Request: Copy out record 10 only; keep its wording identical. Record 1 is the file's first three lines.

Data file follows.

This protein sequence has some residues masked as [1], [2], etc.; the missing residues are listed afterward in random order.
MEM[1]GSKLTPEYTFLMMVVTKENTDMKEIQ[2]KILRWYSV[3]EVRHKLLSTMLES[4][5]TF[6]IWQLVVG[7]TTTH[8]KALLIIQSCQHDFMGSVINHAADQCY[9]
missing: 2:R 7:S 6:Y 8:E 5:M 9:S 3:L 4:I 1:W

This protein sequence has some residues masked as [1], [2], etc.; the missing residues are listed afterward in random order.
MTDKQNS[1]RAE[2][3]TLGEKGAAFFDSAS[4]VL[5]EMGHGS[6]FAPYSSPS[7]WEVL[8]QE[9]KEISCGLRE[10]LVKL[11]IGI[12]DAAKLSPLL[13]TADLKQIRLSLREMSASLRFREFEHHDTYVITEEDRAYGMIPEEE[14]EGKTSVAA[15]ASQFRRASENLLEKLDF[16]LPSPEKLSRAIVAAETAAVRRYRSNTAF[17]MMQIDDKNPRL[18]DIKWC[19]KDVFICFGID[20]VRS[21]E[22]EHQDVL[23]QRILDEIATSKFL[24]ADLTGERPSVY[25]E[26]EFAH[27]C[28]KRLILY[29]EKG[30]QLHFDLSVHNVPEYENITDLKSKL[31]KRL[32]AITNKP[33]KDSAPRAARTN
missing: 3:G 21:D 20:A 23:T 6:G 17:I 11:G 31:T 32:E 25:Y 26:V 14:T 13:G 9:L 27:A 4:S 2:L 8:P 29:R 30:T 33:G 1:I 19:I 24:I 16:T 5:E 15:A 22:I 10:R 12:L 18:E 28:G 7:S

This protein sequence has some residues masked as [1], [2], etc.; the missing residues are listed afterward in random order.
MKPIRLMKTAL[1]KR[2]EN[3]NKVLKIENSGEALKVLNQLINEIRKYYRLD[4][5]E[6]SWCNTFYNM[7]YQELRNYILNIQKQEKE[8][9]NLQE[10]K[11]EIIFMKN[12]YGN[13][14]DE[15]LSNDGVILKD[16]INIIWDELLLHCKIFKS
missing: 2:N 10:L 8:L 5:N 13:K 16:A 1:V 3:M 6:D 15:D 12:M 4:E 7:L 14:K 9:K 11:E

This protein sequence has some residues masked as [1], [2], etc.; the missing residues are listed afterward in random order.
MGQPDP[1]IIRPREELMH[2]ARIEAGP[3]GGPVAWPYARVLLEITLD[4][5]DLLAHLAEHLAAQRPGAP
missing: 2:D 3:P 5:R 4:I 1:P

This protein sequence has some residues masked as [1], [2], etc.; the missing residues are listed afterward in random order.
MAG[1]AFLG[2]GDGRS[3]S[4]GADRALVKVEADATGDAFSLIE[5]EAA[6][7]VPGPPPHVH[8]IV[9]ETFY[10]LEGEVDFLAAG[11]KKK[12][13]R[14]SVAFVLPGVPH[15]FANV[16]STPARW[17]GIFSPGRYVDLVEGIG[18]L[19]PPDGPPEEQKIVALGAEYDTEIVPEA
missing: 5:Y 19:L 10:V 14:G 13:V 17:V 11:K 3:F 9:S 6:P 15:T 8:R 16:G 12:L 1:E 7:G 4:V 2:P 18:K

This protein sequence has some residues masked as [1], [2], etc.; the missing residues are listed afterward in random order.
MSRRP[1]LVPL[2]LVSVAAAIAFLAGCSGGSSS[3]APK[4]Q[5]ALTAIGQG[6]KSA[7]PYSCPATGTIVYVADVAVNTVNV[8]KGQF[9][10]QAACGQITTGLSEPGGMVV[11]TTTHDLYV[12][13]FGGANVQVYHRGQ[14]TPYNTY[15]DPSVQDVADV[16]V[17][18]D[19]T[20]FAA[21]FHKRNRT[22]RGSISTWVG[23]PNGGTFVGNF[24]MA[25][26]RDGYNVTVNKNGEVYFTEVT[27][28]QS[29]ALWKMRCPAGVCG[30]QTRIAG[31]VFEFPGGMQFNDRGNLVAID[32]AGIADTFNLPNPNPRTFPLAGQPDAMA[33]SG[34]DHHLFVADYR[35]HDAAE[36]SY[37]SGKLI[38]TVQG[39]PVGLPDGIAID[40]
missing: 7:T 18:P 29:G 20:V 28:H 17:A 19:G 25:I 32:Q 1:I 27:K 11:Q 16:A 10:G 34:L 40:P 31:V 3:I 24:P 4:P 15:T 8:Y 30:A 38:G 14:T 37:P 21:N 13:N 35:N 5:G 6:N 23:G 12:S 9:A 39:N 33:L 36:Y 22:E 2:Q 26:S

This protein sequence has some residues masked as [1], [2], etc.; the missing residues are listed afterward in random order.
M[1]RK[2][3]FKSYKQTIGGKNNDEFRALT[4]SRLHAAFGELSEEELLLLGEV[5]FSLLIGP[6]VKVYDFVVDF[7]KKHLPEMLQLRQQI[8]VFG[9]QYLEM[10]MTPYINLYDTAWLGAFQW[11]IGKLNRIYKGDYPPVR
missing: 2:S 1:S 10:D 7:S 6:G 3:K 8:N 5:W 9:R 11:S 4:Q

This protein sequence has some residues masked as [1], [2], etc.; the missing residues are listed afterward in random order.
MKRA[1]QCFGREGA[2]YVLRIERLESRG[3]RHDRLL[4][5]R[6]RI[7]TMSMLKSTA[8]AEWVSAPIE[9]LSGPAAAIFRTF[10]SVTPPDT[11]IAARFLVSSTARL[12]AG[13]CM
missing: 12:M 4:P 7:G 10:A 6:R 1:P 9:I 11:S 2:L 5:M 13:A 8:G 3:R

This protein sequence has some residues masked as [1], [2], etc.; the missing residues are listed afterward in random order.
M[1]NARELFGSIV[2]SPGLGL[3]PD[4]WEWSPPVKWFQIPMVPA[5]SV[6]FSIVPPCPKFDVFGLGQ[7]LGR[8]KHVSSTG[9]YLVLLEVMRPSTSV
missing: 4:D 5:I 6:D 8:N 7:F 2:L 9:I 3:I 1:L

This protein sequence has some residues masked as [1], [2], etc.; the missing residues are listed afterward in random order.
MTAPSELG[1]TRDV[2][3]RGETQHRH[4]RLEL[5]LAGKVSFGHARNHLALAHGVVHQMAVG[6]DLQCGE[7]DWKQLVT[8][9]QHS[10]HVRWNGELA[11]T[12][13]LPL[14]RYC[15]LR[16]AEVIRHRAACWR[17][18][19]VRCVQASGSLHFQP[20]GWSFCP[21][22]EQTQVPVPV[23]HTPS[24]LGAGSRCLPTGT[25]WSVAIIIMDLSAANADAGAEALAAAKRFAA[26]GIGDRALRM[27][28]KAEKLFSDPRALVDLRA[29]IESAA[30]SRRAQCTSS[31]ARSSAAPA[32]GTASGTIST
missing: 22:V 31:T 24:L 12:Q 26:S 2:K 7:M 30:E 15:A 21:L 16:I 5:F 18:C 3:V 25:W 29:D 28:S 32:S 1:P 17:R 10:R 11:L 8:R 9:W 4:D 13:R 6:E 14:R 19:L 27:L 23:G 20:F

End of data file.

This protein sequence has some residues masked as [1], [2], etc.; the missing residues are listed afterward in random order.
MTAPSELG[1]TRDV[2][3]RGETQHRH[4]RLEL[5]LAGKVSFGHARNHLALAHGVVHQMAVG[6]DLQCGE[7]DWKQLVT[8][9]QHS[10]HVRWNGELA[11]T[12][13]LPL[14]RYC[15]LR[16]AEVIRHRAACWR[17][18][19]VRCVQASGSLHFQP[20]GWSFCP[21][22]EQTQVPVPV[23]HTPS[24]LGAGSRCLPTGT[25]WSVAIIIMDLSAANADAGAEALAAAKRFAA[26]GIGDRALRM[27][28]KAEKLFSDPRALVDLRA[29]IESAA[30]SRRAQCTSS[31]ARSSAAPA[32]GTASGTIST
missing: 22:V 31:T 24:L 12:Q 26:S 2:K 7:M 30:E 15:A 21:L 16:I 5:F 18:C 3:V 25:W 29:D 28:S 32:S 1:P 17:R 10:R 11:L 8:R 9:W 4:D 13:R 6:E 14:R 19:L 27:L 23:G 20:F